Jump to content
Join the Unexplained Mysteries community today! It's free and setting up an account only takes a moment.
- Sign In or Create Account -
Scudbuster

What, no bible study...?

67 posts in this topic

Recommended Posts

Timothy
2 minutes ago, RoofGardener said:

I dunno.. that's for the courts to decide ? Asking him to play WITHOUT payment would SURELY be illegal. Compulsory PAID playing might be more debatable. 

Hence the discrimination, just because he doesn’t want to play the Bible group game. 

I hope the ruling goes that way.

  • Like 1

Share this post


Link to post
Share on other sites
ShadowSot
24 minutes ago, Mr Walker said:

Rather than violate any agreement,  the agreement might not have been explicit enough, and made clear before employment commenced.  

According to the man, the agreement was weekly team building at a homeless shelter. Not weekly Christian Bible studies. 

24 minutes ago, Mr Walker said:

I wonder if "you" worked at a Catholic school, and staff meetings began with prayers for the well being of all, if you could get away with not attending them?  

Be a bit difficult to pick up a job at a Catholic school blind, having been to a few the Christianity tends to bleed out around the corners.

And the "St. So and Sos big name school of so and so." 

The statements of faith and moral code they enforce. 

Oh, and the nuns and bishops and the like that tend to be about on campus. 

 Not exactly easy to miss. 

 

 Now maybe this was the Saint Vince t of Humble painters shop, but I don't think so. 

  • Like 2

Share this post


Link to post
Share on other sites
ouija ouija
7 hours ago, Mr Walker said:

Lets suppose a Muslim employer expected his employers to abstain  from alcohol.

  Is that  a religious or a social/value driven   expectation?   if it was written into the job specifications as a social  ethical and maybe health and safety issue how would the law apply.

In Australia people can be fired for failing a drug and alcohol test in many jobs. 

I would want to see the nature of that hour's exercise to determine if it was actually religious based or socially based.    

That is a completely different scenario. Drug and alcohol testing at work is for health and safety reasons, for the protection of everyone in the work place.

It is described as Bible Study ..... big clue in the title! 

7 hours ago, Mr Walker said:

 

  Kinda like a vegetarian or animal liberationist,   wanting to work for a butcher, but refusing to attend classes on slaughtering and hygiene practices so the butcher wont hire them.  

Again, not the same thing at all. Slaughtering and hygiene practices directly affect the health and safety of the workforce and the public.  

1 hour ago, Mr Walker said:

Rather than violate any agreement,  the agreement might not have been explicit enough, and made clear before employment commenced.  

I wonder if "you" worked at a Catholic school, and staff meetings began with prayers for the well being of all, if you could get away with not attending them?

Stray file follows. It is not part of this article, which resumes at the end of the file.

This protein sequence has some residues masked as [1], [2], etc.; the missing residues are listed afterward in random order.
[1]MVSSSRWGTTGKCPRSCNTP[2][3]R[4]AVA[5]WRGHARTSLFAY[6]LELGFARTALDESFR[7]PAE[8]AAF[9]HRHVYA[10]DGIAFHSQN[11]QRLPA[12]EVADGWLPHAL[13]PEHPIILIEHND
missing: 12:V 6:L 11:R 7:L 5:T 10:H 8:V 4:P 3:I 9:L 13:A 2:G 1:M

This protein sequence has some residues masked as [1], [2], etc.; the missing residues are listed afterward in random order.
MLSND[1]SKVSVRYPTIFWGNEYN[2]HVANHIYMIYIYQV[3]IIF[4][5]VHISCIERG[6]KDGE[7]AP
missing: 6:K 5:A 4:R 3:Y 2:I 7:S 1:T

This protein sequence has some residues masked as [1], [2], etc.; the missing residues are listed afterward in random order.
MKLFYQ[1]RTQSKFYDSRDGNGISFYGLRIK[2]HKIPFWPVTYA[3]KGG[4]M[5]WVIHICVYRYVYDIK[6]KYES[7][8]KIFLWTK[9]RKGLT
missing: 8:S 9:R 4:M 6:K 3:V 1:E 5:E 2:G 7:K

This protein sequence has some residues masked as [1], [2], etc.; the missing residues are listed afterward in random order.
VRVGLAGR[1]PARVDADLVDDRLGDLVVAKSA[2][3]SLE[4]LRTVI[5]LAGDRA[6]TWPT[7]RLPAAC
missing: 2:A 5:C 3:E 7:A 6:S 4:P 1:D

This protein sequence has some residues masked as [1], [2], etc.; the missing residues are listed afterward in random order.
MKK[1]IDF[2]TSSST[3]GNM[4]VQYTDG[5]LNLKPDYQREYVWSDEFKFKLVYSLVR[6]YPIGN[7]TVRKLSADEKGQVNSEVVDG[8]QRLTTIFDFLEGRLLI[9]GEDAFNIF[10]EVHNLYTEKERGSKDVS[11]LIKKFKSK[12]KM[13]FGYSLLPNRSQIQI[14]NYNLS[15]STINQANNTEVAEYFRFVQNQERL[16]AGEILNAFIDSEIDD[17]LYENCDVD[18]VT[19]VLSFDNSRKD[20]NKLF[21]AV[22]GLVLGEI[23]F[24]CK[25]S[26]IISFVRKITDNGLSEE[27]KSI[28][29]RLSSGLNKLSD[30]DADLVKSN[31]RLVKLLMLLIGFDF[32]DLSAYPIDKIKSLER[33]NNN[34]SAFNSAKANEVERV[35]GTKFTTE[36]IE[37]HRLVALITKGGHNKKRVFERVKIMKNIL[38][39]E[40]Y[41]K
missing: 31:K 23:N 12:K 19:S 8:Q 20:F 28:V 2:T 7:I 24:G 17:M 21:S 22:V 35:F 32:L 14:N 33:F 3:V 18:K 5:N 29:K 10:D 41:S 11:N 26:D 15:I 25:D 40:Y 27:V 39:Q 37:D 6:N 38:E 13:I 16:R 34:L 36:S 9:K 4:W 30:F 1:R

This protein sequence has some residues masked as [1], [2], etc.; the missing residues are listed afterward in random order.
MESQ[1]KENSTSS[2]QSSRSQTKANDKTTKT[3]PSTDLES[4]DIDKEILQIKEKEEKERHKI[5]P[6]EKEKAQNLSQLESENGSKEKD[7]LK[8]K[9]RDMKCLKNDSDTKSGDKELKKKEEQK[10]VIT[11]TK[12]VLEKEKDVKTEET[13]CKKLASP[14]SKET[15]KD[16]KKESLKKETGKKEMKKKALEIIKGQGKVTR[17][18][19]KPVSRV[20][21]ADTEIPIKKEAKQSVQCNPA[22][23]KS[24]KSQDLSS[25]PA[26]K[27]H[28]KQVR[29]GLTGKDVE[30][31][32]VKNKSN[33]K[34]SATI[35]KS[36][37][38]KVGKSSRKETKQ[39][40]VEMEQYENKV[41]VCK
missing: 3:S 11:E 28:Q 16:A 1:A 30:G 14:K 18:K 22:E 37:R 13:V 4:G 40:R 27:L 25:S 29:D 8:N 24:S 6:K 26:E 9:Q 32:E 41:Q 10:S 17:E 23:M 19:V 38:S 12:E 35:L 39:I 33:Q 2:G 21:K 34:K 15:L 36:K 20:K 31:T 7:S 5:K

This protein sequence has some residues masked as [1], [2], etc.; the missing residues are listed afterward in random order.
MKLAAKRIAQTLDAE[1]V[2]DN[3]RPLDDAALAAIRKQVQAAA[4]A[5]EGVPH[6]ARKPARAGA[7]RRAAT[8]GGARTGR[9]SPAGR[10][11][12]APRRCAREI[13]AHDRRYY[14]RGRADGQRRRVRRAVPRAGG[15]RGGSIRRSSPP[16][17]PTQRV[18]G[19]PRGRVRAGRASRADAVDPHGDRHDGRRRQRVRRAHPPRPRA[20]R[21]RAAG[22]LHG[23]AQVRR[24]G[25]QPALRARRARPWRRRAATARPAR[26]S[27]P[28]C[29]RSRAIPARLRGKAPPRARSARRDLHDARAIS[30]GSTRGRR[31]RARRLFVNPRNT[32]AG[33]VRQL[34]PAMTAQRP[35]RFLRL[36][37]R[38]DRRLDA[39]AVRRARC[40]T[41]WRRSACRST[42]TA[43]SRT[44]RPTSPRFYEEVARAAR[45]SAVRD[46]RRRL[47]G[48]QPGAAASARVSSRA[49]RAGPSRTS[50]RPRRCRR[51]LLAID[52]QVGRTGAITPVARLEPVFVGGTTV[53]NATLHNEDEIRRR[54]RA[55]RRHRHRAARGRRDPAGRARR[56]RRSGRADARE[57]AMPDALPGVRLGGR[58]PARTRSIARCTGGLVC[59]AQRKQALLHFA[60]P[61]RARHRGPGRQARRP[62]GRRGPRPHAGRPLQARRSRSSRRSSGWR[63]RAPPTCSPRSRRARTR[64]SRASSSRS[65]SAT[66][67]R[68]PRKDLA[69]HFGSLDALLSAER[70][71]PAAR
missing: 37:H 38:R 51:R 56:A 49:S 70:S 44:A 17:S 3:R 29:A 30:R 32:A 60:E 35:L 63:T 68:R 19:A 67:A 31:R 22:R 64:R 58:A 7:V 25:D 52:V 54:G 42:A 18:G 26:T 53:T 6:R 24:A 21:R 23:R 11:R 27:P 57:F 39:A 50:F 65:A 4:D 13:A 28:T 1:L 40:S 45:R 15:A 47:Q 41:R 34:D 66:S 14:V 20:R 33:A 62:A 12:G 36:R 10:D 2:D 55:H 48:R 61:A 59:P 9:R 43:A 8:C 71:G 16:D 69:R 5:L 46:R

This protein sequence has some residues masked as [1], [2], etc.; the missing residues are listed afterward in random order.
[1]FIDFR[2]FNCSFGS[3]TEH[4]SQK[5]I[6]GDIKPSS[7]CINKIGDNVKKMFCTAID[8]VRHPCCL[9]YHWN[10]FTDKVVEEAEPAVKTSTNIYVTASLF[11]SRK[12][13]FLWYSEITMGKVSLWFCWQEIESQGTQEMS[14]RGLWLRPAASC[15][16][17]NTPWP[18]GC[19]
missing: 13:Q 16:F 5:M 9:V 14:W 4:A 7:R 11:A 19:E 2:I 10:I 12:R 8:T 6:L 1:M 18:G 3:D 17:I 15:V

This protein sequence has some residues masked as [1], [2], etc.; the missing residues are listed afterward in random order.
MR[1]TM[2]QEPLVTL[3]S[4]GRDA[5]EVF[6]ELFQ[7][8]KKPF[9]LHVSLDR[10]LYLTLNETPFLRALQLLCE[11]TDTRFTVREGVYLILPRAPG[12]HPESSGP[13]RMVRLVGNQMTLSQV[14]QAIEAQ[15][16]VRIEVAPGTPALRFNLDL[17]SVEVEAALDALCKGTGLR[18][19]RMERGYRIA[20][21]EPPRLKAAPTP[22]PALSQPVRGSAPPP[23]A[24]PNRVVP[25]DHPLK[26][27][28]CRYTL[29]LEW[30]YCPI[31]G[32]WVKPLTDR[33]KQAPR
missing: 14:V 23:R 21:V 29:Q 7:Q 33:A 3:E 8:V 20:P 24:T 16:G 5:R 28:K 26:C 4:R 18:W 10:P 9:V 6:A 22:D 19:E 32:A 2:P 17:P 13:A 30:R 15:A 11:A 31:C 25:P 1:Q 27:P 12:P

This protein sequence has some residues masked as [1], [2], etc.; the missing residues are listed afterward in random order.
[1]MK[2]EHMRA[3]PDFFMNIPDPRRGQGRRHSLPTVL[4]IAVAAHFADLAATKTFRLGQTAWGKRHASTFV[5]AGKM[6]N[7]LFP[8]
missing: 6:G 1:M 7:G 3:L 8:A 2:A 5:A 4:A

And again, if you applied for a job at a Catholic school it would be very obvious from the start what working there might entail.

 

I hate it when people start off by doing something good for the community and then decide that that good deed entitles them to go a whole lot further.

  • Like 3

Share this post


Link to post
Share on other sites
Stubbly_Dooright

 I think we need to remember, that Coleman said he didn’t learn about the Bible sessions  until after he started working for the place.  And I couldn’t find on the net, any religious ties or identifications to the company. So in a sense, I don’t know if I should think  he wasn’t aware of the meeting  until he was already hired. So I would think, he already was deep into his job and then was told he had to go. Kind of makes me think of a bait and switch type thing.  Well, that is what I’m thinking while reading the article.  

  • Like 3

Share this post


Link to post
Share on other sites
psyche101

I think it's a violation of rights. I hope he gets his 800k payout. 

  • Like 7

Share this post


Link to post
Share on other sites
Mr Walker
16 hours ago, ouija ouija said:

That is a completely different scenario. Drug and alcohol testing at work is for health and safety reasons, for the protection of everyone in the work place.

It is described as Bible Study ..... big clue in the title! 

Again, not the same thing at all. Slaughtering and hygiene practices directly affect the health and safety of the workforce and the public.  

And again, if you applied for a job at a Catholic school it would be very obvious from the start what working there might entail.

 

I hate it when people start off by doing something good for the community and then decide that that good deed entitles them to go a whole lot further.

I raised those questions just to get people thinking.

One problem, especially in The USA is that religion is treated differently to any other issue  The constitution had been interpreted that in govt NO religion should be allowed.

In Australia, exactly the same words in our constitution have been interpreted that ALL religions must be allowed.

Yup its called bible study but that  can mean a lot of things. What if it had been calledm  " A study of social ethics and moralities required for employment ."? 

Nothing is OBVIOUS in society and law.

Indeed there is debate in Australia whether church schools can refuse to hire people who are not of their religion, or practice  things outside of  what the religion accepts such as same sex marriage. Religions retain some special privileges in anti discrimination laws but these are diminishing.  

Ps one could argue that successful rehabilitation and  group cooperation in a workplace also affects others health and safety,  and that the studies promoted both common ethics and behaviours and a group cohesion needed for a safe business